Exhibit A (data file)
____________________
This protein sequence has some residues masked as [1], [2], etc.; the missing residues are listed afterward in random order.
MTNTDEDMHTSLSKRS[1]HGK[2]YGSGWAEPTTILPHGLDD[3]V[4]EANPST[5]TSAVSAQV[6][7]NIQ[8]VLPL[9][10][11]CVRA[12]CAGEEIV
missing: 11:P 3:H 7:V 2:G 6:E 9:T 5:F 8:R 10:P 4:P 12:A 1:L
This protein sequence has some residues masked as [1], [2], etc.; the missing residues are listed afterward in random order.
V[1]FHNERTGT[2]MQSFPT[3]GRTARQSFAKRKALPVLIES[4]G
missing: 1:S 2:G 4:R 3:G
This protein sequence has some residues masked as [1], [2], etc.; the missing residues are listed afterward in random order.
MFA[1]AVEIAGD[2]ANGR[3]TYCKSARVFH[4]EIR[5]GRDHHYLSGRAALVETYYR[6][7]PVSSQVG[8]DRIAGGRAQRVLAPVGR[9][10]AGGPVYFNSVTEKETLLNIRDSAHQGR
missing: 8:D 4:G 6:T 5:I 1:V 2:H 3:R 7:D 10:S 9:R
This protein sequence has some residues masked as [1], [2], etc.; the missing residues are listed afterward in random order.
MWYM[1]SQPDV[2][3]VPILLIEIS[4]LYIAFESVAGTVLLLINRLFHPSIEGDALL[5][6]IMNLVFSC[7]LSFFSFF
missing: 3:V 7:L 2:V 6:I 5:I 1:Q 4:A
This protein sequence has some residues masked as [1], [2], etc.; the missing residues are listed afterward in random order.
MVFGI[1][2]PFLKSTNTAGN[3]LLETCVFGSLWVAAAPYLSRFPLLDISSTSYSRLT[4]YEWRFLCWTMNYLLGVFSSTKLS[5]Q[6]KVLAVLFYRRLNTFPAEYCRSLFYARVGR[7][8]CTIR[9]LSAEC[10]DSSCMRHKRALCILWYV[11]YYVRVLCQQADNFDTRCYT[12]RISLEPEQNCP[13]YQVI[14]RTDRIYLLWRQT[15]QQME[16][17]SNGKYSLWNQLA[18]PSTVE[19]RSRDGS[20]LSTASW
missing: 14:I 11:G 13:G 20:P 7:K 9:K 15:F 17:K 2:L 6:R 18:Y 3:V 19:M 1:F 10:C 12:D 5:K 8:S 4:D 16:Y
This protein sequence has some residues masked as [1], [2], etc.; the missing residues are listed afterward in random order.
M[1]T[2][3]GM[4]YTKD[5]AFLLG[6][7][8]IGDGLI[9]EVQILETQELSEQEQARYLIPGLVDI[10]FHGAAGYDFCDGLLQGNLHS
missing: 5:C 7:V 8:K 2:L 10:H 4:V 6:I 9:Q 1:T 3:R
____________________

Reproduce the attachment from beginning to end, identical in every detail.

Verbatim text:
This protein sequence has some residues masked as [1], [2], etc.; the missing residues are listed afterward in random order.
MTNTDEDMHTSLSKRS[1]HGK[2]YGSGWAEPTTILPHGLDD[3]V[4]EANPST[5]TSAVSAQV[6][7]NIQ[8]VLPL[9][10][11]CVRA[12]CAGEEIV
missing: 11:P 3:H 7:V 2:G 6:E 9:T 5:F 8:R 10:P 4:P 12:A 1:L
This protein sequence has some residues masked as [1], [2], etc.; the missing residues are listed afterward in random order.
V[1]FHNERTGT[2]MQSFPT[3]GRTARQSFAKRKALPVLIES[4]G
missing: 1:S 2:G 4:R 3:G
This protein sequence has some residues masked as [1], [2], etc.; the missing residues are listed afterward in random order.
MFA[1]AVEIAGD[2]ANGR[3]TYCKSARVFH[4]EIR[5]GRDHHYLSGRAALVETYYR[6][7]PVSSQVG[8]DRIAGGRAQRVLAPVGR[9][10]AGGPVYFNSVTEKETLLNIRDSAHQGR
missing: 8:D 4:G 6:T 5:I 1:V 2:H 3:R 7:D 10:S 9:R
This protein sequence has some residues masked as [1], [2], etc.; the missing residues are listed afterward in random order.
MWYM[1]SQPDV[2][3]VPILLIEIS[4]LYIAFESVAGTVLLLINRLFHPSIEGDALL[5][6]IMNLVFSC[7]LSFFSFF
missing: 3:V 7:L 2:V 6:I 5:I 1:Q 4:A
This protein sequence has some residues masked as [1], [2], etc.; the missing residues are listed afterward in random order.
MVFGI[1][2]PFLKSTNTAGN[3]LLETCVFGSLWVAAAPYLSRFPLLDISSTSYSRLT[4]YEWRFLCWTMNYLLGVFSSTKLS[5]Q[6]KVLAVLFYRRLNTFPAEYCRSLFYARVGR[7][8]CTIR[9]LSAEC[10]DSSCMRHKRALCILWYV[11]YYVRVLCQQADNFDTRCYT[12]RISLEPEQNCP[13]YQVI[14]RTDRIYLLWRQT[15]QQME[16][17]SNGKYSLWNQLA[18]PSTVE[19]RSRDGS[20]LSTASW
missing: 14:I 11:G 13:G 20:P 7:K 9:K 15:F 17:K 2:L 6:R 18:Y 3:V 19:M 1:F 10:C 12:D 5:K 8:S 4:D 16:Y
This protein sequence has some residues masked as [1], [2], etc.; the missing residues are listed afterward in random order.
M[1]T[2][3]GM[4]YTKD[5]AFLLG[6][7][8]IGDGLI[9]EVQILETQELSEQEQARYLIPGLVDI[10]FHGAAGYDFCDGLLQGNLHS
missing: 5:C 7:V 8:K 2:L 10:H 4:V 6:I 9:Q 1:T 3:R